HC Deb 24 May 1966 vol 729 cc253-60
14. Mr. Boyd-Carpenter

asked the Minister of Housing and Local Government what is his estimate of the percentage increase in the cost of a house which will result from the Selective, Employment Tax.

50. Mr. Costain

asked the Minister of Housing and Local Government by what percentage he expects the price of new houses to rise in Great Britain solely as a result of the new Budget proposals.

Mr. Mellish

I would refer to my Answer to a Question by the hon. Member for Orpington (Mr. Lubbock) on 17th May.

Mr. Boyd-Carpenter

Can the Parliamentary Secretary say what social or economic purpose is served by imposing this tax in a way which deliberately adds to the already rapid increase in the cost of a house?

Mr. Mellish

If the right hon. Gentleman looks at the reply which I gave the hon. Member for Orpington (Mr. Lubbock) he will see that the estimate is about 2 per cent. of the cost of the average house, which we think should be partly offset by lifting the import surcharge and the extension of the new investment grants to the construction industries.

Mr. Costain

Does not the hon. Gentleman remember that when the surcharge was added he said that it would be insignificant? Why, when it is taken off, does he say that it is of considerable effect? Does he realise that this increase is adding to the highest increase in building costs in living memory? What are the Government going to do about it?

Mr. Mellish

The effect of this tax in terms of increased costs depends upon how much of the extra cost is passed on. Possibly the hon. Member, with his great influence in the building industry, will be able to persuade that industry, for a change, to take some of this cost to itself and not to try to pass it on.

Sir G. Nabarro

Is it not a fact that the Answer to the hon. Member for Orpington (Mr. Lubbock) was made before mortgages were costing 7⅛ per cent.? Do not mortgages enter into the cost of a house? Why will he not give the House a factual reply?

Mr. Mellish

The hon. Member has been away for some time and has probably forgotten that throughout the reign of the Conservative Party the cost of housing rose continually. We are as concerned about this as anybody else. We hope that these costs will be borne to a great extent by the building industry.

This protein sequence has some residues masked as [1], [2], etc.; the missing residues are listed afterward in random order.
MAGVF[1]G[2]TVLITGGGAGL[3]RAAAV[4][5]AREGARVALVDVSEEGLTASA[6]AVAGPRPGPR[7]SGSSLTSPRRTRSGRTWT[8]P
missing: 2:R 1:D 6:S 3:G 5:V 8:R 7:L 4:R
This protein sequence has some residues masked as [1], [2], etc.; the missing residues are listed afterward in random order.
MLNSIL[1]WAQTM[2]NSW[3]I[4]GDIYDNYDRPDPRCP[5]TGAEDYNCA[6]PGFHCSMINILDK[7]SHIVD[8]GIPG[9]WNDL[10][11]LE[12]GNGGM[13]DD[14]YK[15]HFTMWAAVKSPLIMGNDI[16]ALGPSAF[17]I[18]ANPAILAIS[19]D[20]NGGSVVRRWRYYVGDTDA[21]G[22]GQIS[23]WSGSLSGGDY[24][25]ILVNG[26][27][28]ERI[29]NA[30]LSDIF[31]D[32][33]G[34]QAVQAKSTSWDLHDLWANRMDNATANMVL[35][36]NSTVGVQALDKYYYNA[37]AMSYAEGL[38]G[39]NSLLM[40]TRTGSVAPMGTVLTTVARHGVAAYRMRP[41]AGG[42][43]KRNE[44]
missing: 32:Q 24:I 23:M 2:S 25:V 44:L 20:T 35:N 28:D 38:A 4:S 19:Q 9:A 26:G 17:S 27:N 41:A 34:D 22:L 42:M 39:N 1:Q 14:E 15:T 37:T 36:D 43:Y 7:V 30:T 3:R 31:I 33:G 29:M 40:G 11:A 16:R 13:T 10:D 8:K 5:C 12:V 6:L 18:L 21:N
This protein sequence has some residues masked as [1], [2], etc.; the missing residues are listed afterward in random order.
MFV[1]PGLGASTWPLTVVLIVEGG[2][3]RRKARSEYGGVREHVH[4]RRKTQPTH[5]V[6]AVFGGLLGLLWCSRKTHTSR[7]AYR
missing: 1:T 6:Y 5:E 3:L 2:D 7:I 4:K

Mr. Rippon

Does the Minister agree that last year the price of a house rose by the greatest amount since records were kept? Does he agree, further, that the Answer that he gave to the hon. Member for Orpington (Mr. Lubbock) means that the cost of a three-bedroom house will increase by £70 or £80, and that the increase in cost of a flat may be even greater?

Mr. Mellish

The information that I have been given by the people in the Ministry who have investigated this matter is that the cost will rise perhaps by £60. As for the percentage increase, last year was not the highest; it was the same as the last year under the Tory Government—10 per cent.

Mr. Henig

Can my hon. Friend give a guarantee that in the event of there being a sharp rise in prices the whole matter will be referred to the Prices and Incomes Board?

Mr. Mellish

My hon. Friend had better direct that question to my right hon. Friend the Chancellor of the Exchequer.

27. Mr. Brewis

asked the Minister of Housing and Local Government what he estimates will be the percentage rise in the cost of a house in October 1966 over the cost two years before, assuming that labour and commodities remain at today's prices and the Selective Employment Tax is imposed.

Mr. Mellish

The average cost to local authorities of a 5-person 3-bedroom house rose by about 15 per cent. between the last quarter of 1964 and the first quarter of this year. As to the effect of the Selective Employment Tax, I would refer to my Answer to a Question by the hon. Member for Orpington (Mr. Lubbock) on 17th May, and my answers on the Floor of the House today.

Mr. Brewis

Is it not true that most of this colossal rise has been caused by extra taxation and other Government action? When will the Government carry out their pledge in the election to cheapen the cost of housing?

Mr. Mellish

That may be the hon. Gentleman's political view, but there are other opinions. An investigation into some of the increased house prices has shown that they may be due to high profits still being made on houses.

Mr. Rippon

Does that apply to local authority houses?

Mr. Mellish

Local authorities still have an enormous problem of having to pay expensive prices for land. That is why we are concerned now with introducing the Land Commission.